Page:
Alex Rohlwing | November 23, 2015
The Case for Environmental Refugees
Antonio Guterres pushes us to think beyond the immediate crisis-management approach to refugees and look at long-term solutions. One of the reasons the European Union is having such a difficult time advancing a rapid, organized response to the current refugee crisis is the lack of coordination amongst members. The EU does not have a common refugee assessment policy, a shared database for the registration of asylum-seekers or a common pool of funds aimed specifically at offering emergency support and integration programs, such as languages classes and skills retraining. Similarly, there is no international convention to recognize as refugees those fleeing for environmental causes, which is making it increasingly difficult for countries to cope with the acceptance of large migration flows.
The High Commissioner mentioned the case of entire populations forced to migrate due to the lack of access to clean water, productive land or the occurrence of natural disasters. Climate change further exacerbates this issue through drought and desertification, two of the major factors contributing to food insecurity because they render land unsuitable for agriculture. Without productive lands, farmers cannot grow crops and are forced to leave their land plots in search of more fertile territories, which often cross national boundaries. Currently, over 1.5 billion people depend on degrading land and more than 1 billion are experiencing droughts. Climate change will exacerbate these issues, and most likely increase the number of environmental refugees, presently surpassing 36 million worldwide.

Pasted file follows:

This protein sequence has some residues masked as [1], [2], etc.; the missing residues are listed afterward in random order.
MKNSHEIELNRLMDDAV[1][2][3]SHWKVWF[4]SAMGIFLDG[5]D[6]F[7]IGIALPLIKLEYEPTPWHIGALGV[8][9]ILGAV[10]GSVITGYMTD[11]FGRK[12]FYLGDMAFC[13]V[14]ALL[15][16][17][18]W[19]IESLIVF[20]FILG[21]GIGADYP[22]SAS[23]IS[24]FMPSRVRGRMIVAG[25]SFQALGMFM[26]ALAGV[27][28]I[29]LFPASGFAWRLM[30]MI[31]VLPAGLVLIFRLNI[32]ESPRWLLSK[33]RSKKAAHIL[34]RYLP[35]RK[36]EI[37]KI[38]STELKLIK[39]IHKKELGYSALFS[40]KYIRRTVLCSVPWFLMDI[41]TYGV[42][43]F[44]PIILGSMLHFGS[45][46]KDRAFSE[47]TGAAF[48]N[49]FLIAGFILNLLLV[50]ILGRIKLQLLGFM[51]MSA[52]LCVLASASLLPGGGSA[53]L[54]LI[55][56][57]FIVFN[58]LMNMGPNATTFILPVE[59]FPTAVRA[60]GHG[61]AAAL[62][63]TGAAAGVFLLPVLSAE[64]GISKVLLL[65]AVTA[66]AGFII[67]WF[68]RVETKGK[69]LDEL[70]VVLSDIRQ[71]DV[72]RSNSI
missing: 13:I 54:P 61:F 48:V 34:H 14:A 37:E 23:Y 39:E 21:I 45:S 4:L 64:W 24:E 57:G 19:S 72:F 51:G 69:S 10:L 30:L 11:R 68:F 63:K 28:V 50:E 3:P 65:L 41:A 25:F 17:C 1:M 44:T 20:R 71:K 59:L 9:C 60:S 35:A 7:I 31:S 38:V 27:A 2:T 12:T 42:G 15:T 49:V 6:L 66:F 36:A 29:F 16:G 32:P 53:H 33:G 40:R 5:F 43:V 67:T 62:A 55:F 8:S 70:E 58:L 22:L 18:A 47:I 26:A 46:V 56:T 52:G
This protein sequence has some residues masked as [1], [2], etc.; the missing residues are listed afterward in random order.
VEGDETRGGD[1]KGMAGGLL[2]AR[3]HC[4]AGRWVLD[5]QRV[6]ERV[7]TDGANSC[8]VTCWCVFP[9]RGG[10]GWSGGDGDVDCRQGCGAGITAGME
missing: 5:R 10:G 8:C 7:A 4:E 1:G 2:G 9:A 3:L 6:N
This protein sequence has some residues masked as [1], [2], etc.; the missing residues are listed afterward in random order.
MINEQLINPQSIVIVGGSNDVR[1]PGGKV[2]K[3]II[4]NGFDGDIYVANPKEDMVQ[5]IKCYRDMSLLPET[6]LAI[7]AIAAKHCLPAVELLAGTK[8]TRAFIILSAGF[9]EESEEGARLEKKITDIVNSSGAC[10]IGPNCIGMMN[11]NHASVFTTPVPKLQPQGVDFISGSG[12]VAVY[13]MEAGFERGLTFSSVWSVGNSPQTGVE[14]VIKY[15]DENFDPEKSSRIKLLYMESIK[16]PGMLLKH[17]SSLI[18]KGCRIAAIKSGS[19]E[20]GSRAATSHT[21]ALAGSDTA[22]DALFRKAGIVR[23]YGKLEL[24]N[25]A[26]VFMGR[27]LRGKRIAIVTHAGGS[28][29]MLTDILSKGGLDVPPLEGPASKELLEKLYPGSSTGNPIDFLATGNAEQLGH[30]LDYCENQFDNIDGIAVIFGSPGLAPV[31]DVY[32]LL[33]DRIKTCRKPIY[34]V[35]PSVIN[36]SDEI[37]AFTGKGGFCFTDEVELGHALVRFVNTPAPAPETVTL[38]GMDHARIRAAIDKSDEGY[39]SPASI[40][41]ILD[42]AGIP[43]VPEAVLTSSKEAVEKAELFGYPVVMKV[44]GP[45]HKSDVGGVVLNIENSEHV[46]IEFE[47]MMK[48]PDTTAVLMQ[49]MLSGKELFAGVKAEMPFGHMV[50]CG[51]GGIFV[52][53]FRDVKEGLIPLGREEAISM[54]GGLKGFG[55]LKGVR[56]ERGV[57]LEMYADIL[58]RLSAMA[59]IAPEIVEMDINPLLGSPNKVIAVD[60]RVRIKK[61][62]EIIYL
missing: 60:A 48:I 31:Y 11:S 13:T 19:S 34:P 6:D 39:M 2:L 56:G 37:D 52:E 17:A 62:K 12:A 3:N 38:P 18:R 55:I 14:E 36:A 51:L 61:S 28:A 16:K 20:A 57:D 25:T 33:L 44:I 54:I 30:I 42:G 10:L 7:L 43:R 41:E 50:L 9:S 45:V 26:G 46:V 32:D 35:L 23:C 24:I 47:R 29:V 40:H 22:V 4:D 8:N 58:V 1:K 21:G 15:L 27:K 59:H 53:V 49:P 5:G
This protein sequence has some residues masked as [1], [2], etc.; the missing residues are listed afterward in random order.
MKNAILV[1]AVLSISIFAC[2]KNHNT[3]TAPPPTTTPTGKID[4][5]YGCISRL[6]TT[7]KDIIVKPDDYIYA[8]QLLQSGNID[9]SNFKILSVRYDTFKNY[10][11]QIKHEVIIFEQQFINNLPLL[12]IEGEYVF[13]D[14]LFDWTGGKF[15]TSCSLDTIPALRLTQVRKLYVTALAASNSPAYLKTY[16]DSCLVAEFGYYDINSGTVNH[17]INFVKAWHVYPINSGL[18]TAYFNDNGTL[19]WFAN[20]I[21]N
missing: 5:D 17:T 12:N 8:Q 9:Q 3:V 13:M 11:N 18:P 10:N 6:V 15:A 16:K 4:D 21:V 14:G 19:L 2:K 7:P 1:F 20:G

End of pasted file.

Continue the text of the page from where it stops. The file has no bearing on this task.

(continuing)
As an example, we can look to the Sahel region (roughly located between Senegal and the Republic of Sudan). Before the 1900s, the Sahel region would suffer drought every ten years. Since the 1960s, it has had a drought approximately ever two years. The persistence of drought is making it increasingly more difficult for those living off the pockets of arable land in the Sahel, and is one of the contributing causes of displacement for local populations.
The international community, paired with the UNHCR and the International Organization for Migration (IOM), need to draft legislation so these groups of forcefully displaced populations are not simply considered economic migrants but rather refugees under human rights law. If the legislative framework is set in place, environmental asylum-seekers can be accepted as refugees, and in case of an extended drought or unpredicted natural disaster, when groups are most likely to emigrate in large numbers, they can be rapidly accepted by hosting countries as such. Moving beyond “crisis-management mode” in the case of refugees can better protect these fragile groups as well as facilitate integration for host countries, and hopefully prevent the recurrence of unpreparedness, such as the current situation in Europe.
Lina Zdruli is pursuing a master's in German and European studies.
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